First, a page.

I love Christmas. I’m a Christmas nut. Perhaps the result of growing up on a Christmas tree farm. I love the music and the movies and the pine cones on the mantle and the gingerbread cookies my four year old insisted using the cowboy hat cookie cutter for. Christmas Eve is a very special day for me. But it’s also one of the 365 days a year I have at least a passing thought about my trauma. It’s the gift that keeps on giving.
One of my favorite Christmas movies is “It’s A Wonderful Life” starring Jimmy Stewart (who is from my hometown, by the way. I used to volunteer at the world famous Jimmy Stewart museum) as George Bailey. There’s a scene in the movie where greedy villain Potter gleefully shouts “Merry Christmas to you, in jail!” at George. (I’m not going into the context here but I’d encourage you to watch it if you’re curious)
So, I have a Christmas Eve tradition that those of you who haven’t known trauma might find a little… odd. Creepy maybe. Depressing perhaps. I like to shout,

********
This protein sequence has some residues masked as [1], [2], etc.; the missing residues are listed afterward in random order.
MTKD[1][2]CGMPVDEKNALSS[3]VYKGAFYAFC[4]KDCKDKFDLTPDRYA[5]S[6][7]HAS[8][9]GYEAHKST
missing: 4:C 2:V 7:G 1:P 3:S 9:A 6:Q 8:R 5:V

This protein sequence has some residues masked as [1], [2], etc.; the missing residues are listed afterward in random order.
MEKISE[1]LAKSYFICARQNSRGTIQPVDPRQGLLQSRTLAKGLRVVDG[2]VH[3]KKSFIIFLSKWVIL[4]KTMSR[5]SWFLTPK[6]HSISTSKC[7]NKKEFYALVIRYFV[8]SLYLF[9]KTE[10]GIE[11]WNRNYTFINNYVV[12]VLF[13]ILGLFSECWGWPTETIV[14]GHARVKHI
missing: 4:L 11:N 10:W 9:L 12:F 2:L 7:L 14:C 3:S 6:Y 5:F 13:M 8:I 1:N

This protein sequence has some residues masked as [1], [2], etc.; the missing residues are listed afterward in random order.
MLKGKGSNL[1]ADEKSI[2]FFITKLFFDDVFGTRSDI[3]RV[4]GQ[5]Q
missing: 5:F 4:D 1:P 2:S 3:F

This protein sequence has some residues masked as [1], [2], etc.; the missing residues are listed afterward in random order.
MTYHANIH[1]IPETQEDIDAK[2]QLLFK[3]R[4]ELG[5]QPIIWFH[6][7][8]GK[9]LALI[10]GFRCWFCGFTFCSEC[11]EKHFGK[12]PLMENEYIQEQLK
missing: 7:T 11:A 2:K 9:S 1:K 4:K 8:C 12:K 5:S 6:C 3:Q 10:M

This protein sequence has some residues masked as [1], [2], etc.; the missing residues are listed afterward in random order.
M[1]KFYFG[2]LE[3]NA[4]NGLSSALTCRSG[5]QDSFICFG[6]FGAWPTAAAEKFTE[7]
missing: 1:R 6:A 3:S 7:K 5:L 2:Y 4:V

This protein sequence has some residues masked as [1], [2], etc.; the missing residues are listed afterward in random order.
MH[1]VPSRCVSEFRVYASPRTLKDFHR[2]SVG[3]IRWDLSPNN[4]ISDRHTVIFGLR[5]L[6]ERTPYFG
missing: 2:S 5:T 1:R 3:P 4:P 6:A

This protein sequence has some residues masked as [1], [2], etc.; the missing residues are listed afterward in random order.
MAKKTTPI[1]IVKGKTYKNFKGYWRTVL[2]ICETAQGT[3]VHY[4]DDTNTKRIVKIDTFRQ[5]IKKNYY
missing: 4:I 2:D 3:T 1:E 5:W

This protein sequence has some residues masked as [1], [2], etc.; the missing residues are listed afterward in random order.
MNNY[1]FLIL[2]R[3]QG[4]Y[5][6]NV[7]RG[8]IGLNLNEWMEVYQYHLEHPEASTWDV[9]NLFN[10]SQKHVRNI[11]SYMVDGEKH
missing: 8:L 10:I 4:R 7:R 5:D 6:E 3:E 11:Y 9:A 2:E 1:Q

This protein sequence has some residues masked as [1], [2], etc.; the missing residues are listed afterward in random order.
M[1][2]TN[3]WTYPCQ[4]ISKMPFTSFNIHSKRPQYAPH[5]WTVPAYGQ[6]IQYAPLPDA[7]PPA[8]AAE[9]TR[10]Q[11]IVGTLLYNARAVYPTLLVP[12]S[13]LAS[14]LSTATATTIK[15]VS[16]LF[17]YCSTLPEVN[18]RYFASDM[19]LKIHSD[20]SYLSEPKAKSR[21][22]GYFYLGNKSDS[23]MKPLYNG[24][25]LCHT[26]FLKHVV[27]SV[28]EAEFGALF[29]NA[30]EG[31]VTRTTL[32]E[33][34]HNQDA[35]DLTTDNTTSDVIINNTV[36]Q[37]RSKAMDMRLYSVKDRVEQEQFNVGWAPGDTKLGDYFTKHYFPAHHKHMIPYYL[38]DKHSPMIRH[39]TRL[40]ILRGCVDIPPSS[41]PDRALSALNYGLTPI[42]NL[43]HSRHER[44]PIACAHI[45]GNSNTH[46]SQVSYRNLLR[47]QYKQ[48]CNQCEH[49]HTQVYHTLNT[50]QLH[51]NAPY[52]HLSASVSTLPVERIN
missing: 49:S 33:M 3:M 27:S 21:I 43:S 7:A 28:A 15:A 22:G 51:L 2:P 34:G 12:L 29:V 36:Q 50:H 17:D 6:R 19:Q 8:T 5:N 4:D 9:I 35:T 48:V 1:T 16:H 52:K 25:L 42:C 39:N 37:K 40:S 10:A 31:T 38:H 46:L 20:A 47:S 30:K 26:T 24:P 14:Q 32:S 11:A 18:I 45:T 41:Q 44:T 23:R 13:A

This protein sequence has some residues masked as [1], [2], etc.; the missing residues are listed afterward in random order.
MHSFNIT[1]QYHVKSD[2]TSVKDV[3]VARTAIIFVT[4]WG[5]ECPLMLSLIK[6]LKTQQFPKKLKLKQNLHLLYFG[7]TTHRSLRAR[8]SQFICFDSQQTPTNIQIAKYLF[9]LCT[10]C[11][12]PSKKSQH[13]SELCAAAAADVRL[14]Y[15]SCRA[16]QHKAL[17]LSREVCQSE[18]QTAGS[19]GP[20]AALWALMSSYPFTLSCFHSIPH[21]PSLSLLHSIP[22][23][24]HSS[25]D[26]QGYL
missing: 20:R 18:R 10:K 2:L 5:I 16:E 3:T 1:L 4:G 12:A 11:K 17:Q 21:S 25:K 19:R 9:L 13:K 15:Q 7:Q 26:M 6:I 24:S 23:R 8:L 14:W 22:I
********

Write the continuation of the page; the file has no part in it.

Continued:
Merry Christmas to you, Jeremy, in jail!
Jeremy’s the one who did trauma to me(read about it here if you like). I’m an anomaly in that my rapist actually went to prison. Not many do. It’s a merrier Christmas this year and the next 40 of them for the little girls he was planning to traumatize. So, I don’t see this tradition as odd or creepy or depressing at all.
Christmas is a season of hope. What was the birth of Jesus if not the creation of a whole new hope for us all? Hope that there is something more than this fallen world. And hope, I’ve learned through my PTSD, is the stuff of life. Without it, we’re not dead, but not really alive either (read about it here if you like). My hope was resored when I recovered from PTSD. I like to think sharing my recovery on here could give other survivors in the purgatory of PTSD have some hope too.
I’m a big believer in speaking your truth, in the toxicity of silence. The time I spent singing/screaming in a riot grrl band were some of my most empowered. Maybe it’s the autism in me, but screaming is liberating for me. When the problems of life seem unsolvable, I scream and it helps. For so many years I was told be quiet about what Jeremy did to me. I was told it would ruin my career. I was told it was my fault, that I was a slut and I mustn’t advertise this. I have seen the damage this did to me and so, I don’t just speak my truth in this season of hope. I scream it.
Joy to the world, you fucker. Joy to you, little girls. There is hope.